Wall advised to seek attorney
Commissioners: Sheriff's policies have legal, fiscal risks
October 7, 2007
Steamboat Springs — The Routt County Board of Commissioners has advised Routt County Sheriff Gary Wall to seek legal counsel, citing Sheriff’s Office policies that commissioners say “present significant legal or financial risk for the county.”
In a letter dated Oct. 2 – the latest correspondence in nearly four months of ongoing policy discussions – the commissioners and County Attorney John Merrill cite inconsistent and incomplete Sheriff’s Office policies that “require modification” and may not be in compliance with state and federal laws.
“Based upon advice John (Merrill) has given us, we believe that we should advise you at this time that you will need to seek legal advice from attorneys other than those in the County Attorney’s Office from now on,” reads the letter signed by all three commissioners. “You will need to adjust your budget request for 2008 accordingly.”
Commissioner Nancy Stahoviak said independent attorney fees for the Sheriff’s Office could reach $100,000.
Wall said he does not anticipate spending close to that amount on legal fees.
“Absolutely not,” he said. “I’m shocked at that number. I don’t intend on this being an ongoing cost. I don’t see huge legal bills related to this.”
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The Sheriff’s Office already is incurring legal bills related to the ongoing policy discussions between Wall and county commissioners.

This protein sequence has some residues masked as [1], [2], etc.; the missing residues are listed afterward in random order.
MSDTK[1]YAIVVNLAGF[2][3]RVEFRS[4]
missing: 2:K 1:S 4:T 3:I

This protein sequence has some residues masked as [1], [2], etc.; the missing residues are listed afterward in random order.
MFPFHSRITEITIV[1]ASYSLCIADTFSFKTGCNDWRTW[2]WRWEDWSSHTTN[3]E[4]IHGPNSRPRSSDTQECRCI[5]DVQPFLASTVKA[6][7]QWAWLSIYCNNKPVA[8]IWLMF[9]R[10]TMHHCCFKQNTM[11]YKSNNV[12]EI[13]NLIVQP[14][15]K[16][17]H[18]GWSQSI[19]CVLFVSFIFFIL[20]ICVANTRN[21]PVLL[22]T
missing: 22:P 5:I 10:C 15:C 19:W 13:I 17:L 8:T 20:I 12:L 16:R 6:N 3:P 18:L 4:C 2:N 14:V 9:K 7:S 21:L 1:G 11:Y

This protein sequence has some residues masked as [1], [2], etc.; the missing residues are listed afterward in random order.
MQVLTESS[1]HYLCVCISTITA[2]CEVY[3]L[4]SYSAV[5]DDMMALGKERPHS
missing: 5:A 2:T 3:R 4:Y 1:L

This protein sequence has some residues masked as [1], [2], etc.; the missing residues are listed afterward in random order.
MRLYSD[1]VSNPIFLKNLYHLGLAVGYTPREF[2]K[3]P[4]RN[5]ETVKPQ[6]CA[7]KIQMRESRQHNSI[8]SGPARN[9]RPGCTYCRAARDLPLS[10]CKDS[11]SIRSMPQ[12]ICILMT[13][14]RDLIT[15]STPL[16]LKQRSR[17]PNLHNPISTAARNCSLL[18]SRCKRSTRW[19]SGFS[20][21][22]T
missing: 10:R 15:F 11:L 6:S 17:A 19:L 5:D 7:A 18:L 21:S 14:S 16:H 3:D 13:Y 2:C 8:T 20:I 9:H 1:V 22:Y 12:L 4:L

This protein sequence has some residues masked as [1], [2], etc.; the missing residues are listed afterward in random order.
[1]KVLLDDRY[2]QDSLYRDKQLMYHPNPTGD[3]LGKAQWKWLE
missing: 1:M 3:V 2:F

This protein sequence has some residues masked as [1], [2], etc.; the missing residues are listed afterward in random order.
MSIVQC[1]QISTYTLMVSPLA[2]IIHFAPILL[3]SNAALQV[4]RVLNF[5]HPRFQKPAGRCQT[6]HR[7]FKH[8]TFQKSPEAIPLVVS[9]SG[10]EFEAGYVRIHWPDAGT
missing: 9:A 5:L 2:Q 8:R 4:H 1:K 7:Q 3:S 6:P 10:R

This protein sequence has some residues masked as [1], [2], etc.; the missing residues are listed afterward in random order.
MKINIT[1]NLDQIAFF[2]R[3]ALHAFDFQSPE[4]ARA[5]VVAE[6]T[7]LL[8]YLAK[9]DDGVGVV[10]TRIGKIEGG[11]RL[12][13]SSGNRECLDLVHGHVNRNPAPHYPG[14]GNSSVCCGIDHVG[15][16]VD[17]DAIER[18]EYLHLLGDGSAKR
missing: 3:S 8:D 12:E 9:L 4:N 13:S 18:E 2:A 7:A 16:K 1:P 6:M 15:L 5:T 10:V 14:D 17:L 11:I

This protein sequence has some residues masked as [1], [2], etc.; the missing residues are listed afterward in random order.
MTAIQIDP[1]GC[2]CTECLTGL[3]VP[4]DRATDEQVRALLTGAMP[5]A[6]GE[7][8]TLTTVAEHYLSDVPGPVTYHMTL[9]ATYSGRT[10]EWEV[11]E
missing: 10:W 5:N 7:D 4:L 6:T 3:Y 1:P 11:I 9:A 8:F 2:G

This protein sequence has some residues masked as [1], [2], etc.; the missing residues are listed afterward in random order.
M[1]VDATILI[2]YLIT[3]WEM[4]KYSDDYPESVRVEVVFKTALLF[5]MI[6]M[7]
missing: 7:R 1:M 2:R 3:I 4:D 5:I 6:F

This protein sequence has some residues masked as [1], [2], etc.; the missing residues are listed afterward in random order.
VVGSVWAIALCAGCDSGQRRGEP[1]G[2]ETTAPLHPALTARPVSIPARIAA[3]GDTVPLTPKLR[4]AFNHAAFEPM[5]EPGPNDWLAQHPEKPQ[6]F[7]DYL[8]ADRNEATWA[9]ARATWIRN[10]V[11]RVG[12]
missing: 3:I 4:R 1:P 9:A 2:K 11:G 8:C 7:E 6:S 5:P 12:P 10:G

After receiving a legal memo from Merrill in July, Wall hired the Law Offices of Ralph Cantafio, P.C., to represent the Sheriff’s Office, which Wall asserts is not subject to the same administrative oversight as other county departments.
The county recently approved a $3,100 legal bill that the Sheriff’s Office already has acquired. Wall said Cantafio charges $150 an hour. Wall said he intends to keep Cantafio as the Sheriff’s Office attorney.
Other county’s policies?
Wall recently posted several dozen Sheriff’s Office policies on a new Web site, http://www.co.routt.co.us/sheriff/.
In a three-page document attached to the commissioners’ Oct. 2 letter, Merrill presented a detailed review of the policies and cited numerous “areas where there are legal problems or areas of conflict between the sheriff’s policy and the county policy.”
Merrill questioned the origin of many of Wall’s policies.
“Most of these policies seem to have been copied from the policies of some other county’s sheriff,” Merrill wrote. “There are several references to Boulder County, at least one reference to the need to maintain good relationships with the 20th Judicial District (Boulder County), numerous references to Sheriff’s (Office) sections, divisions and ranks which do not exist in the Routt County Sheriff’s Office, references to county offices and practices that do not exist : and there is at least one policy signature line for “Joseph K. Pelle” as sheriff.”
Pelle is Boulder County Sheriff and president of County Sheriffs of Colorado.
Routt County Commissioner Diane Mitsch Bush called the mistakes “an obvious lack of review and oversight.”
Wall acknowledged that some of the policies need corrections, and said he used templates from Boulder, Larimer, Pueblo and Douglas counties for some of Routt County’s policies.
“I didn’t want to reinvent the wheel,” he said. “We wanted to get our policies online as soon as possible. Those were some growing pains of operating our first Web site.”